Trade between Russia and the Czech Republic reached $1.2 billion in the first half of this year, which is 15 percent more than the corresponding period last year. The volume of Russian exports to the Czech Republic is expected to increase 15 percent this year, while imports to Russia will increase by 30 percent. The most important joint projects of the two countries are the production of car tires in Tolyatti, the production of sanitary equipment in the Moscow region, and gas stoves in Tula. Other significant projects include the construction of a gas-processing factory in the Komi Republic and the upgrading of elevators in Moscow. (JMR)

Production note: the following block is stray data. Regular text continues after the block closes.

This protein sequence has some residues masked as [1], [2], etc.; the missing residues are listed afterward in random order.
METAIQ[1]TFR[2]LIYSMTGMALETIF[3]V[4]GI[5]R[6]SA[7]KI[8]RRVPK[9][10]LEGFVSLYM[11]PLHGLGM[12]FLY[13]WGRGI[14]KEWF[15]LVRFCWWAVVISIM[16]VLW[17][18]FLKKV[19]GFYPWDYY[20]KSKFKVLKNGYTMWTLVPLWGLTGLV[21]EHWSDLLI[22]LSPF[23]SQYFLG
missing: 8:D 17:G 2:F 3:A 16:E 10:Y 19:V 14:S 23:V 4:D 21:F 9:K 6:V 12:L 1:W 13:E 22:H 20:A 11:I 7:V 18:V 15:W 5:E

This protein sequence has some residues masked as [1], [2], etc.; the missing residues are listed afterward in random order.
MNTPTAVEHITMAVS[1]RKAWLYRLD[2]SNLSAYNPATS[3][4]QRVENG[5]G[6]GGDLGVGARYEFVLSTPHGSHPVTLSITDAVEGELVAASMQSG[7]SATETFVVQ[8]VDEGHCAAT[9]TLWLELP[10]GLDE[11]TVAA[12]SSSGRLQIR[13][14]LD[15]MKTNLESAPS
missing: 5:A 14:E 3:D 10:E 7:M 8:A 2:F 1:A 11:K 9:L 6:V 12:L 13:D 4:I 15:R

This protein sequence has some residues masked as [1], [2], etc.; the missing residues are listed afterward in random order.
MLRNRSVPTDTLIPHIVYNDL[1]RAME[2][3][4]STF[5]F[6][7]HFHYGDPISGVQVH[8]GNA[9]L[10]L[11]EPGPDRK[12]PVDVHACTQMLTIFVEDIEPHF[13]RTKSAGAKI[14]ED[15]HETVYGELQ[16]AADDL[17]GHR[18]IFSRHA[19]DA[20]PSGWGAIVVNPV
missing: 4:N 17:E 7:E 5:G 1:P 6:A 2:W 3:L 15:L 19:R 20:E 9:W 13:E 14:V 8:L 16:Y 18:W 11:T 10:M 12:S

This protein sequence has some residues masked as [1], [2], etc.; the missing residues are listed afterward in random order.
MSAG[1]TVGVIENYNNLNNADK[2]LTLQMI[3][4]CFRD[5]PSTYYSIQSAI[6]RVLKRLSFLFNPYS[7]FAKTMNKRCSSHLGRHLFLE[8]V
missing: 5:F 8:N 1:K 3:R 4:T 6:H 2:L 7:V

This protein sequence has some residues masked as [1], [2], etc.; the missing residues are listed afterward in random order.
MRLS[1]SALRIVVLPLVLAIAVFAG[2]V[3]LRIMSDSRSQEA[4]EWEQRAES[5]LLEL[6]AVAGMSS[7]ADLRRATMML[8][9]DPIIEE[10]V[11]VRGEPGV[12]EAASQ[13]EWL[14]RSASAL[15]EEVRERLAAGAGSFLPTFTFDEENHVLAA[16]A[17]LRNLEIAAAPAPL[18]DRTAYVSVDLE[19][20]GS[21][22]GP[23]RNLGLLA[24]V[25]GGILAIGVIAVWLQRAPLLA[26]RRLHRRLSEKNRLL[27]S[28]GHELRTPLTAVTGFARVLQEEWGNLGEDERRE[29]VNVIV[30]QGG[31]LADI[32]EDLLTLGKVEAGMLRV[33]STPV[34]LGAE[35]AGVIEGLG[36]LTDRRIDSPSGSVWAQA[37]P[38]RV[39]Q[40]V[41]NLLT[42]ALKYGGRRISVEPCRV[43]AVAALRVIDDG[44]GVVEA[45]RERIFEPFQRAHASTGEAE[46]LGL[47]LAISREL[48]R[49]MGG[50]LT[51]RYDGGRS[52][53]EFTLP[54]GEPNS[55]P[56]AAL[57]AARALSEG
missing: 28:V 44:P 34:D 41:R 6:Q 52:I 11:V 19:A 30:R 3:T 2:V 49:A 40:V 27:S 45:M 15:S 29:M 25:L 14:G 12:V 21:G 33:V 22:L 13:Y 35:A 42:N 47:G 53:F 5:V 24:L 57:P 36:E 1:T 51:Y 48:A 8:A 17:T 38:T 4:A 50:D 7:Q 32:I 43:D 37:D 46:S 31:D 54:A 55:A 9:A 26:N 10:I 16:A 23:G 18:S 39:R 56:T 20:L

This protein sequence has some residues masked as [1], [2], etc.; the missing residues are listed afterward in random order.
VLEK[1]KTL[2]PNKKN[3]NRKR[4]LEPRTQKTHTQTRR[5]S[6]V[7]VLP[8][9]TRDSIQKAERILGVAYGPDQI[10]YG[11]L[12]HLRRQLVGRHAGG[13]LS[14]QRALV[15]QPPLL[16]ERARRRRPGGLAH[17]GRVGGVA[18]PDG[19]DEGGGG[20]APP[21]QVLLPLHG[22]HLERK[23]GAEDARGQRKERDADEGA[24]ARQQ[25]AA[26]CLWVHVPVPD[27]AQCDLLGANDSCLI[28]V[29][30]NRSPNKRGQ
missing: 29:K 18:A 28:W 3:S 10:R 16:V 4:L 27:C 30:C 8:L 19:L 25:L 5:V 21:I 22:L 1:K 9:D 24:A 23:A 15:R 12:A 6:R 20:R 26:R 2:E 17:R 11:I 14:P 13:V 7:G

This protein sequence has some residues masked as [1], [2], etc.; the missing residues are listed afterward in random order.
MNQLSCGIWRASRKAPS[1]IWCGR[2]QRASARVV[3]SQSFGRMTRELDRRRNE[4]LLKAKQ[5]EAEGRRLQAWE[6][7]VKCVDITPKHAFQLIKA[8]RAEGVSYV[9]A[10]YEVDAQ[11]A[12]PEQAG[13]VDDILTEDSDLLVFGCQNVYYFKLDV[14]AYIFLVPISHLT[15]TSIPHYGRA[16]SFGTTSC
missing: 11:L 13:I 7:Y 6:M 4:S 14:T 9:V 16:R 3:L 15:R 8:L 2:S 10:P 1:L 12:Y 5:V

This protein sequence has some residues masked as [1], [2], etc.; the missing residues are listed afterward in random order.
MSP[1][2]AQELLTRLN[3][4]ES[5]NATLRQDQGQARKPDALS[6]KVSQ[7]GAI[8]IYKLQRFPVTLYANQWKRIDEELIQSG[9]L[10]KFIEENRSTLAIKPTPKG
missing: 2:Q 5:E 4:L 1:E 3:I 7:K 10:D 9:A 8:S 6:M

RUSSIA-YUGOSLAVIA TRADE FORECAST (8 October)
Dragis Pesic, prime minister of the Federal Republic of Yugoslavia (FRY), predicts that trade between Yugoslavia and Russia will rise to $1 billion in 2002, whereas this year trade turnover is expected to run at $500 million. Pesic provided this information to ITAR-TASS ahead of a scheduled session of the Russian-Yugoslav intergovernmental commission for trade, economic, scientific, and technical cooperation. Pesic said that trade turnover ran at $391.7 million over the first seven months of 2001, as against only $405 million in 2000, although at the end of the 1980s trade turnover between the former Soviet Union and Yugoslavia amounted to almost $7 billion annually. The Yugoslav premier admitted that at present there is a substantial disparity in reciprocal trade, which had been brought on by the predominance of Russian energy resources in the export to the FRY. This accounts for almost 70 percent of its total. (JMR)